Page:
Travers committee to suppress conflicts

Travers Smith has set up a dedicated panel as part of a more rigorous approach to potential conflicts of interest.


Travers Smith has set up a dedicated panel as part of a more rigorous approach to potential conflicts of interest.

The newly formed committee can be called into action as soon as a possible conflict of interest arises.

Managing partner Chris Carroll said at least two panel members would rule on each case, adding: “Some of these things have to be activated very fast – that’s why we have a larger committee. People aren’t always around when we want them to be.”

The panel is made up of five senior partners: Carroll, senior partner Alasdair Douglas, employment partner Andrew Lilley, pensions partner Peter Esam and environment, planning and litigation partner Andrew King. Previously, conflict management was handled by Carroll and Douglas on a case-by-case basis.

Travers has called on the committee several times since it was created, mostly over private equity instructions.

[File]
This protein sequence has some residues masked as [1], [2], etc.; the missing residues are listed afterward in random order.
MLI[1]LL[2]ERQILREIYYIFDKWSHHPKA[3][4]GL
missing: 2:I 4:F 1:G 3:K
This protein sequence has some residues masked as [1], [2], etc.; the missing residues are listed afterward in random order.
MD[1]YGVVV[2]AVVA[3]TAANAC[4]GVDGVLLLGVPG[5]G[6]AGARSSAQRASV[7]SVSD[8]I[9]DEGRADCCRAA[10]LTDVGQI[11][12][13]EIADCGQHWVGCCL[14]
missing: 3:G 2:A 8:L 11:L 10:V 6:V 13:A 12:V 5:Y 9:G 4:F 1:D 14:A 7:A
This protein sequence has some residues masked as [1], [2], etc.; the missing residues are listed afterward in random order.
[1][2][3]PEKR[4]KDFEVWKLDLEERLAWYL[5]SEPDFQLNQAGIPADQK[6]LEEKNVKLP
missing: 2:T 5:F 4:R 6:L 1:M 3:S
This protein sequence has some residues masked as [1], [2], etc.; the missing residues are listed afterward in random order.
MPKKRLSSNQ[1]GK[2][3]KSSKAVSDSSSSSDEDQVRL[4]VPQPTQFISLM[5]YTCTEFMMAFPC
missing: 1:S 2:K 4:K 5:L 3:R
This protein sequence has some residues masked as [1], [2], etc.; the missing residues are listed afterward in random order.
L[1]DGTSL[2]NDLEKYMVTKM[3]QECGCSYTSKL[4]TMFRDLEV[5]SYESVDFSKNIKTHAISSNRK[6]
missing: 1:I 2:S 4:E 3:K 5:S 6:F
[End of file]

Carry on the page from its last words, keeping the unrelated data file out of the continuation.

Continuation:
Carroll said the firm was often asked to act for several parties in the pursuit of a single target, adding: “Sometimes it involves one partner being disappointed, but it’s more rigorously looked at.

“We’ll talk through the various issues in relation to the Solicitors Regulation Authority rules and guidelines and reach a decision.”

This year has already seen one law firm fall victim to a high-profile conflict of interest. The Lawyer reported (4 February) that Freshfields Bruckhaus Deringer had been dropped by Nestlé because of a business conflict with rival and fellow Freshfields client Mars.